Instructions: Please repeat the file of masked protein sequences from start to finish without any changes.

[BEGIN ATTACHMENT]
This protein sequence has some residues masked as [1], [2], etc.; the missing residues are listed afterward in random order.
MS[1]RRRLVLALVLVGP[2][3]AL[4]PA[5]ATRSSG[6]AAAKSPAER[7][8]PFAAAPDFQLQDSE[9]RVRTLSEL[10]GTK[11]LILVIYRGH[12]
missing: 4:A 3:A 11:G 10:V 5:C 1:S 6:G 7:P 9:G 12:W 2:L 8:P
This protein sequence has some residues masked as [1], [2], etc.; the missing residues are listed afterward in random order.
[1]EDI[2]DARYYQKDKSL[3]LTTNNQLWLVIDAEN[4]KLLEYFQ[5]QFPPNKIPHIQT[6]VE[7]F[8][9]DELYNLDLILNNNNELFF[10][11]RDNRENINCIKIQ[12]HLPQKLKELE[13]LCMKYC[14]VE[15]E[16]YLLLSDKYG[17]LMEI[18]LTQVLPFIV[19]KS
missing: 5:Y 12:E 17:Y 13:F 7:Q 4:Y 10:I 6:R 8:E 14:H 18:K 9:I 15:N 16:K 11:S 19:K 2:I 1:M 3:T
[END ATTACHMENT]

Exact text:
This protein sequence has some residues masked as [1], [2], etc.; the missing residues are listed afterward in random order.
MS[1]RRRLVLALVLVGP[2][3]AL[4]PA[5]ATRSSG[6]AAAKSPAER[7][8]PFAAAPDFQLQDSE[9]RVRTLSEL[10]GTK[11]LILVIYRGH[12]
missing: 4:A 3:A 11:G 10:V 5:C 1:S 6:G 7:P 9:G 12:W 2:L 8:P
This protein sequence has some residues masked as [1], [2], etc.; the missing residues are listed afterward in random order.
[1]EDI[2]DARYYQKDKSL[3]LTTNNQLWLVIDAEN[4]KLLEYFQ[5]QFPPNKIPHIQT[6]VE[7]F[8][9]DELYNLDLILNNNNELFF[10][11]RDNRENINCIKIQ[12]HLPQKLKELE[13]LCMKYC[14]VE[15]E[16]YLLLSDKYG[17]LMEI[18]LTQVLPFIV[19]KS
missing: 5:Y 12:E 17:Y 13:F 7:Q 4:Y 10:I 6:R 8:E 14:H 18:K 9:I 15:N 16:K 11:S 19:K 2:I 1:M 3:T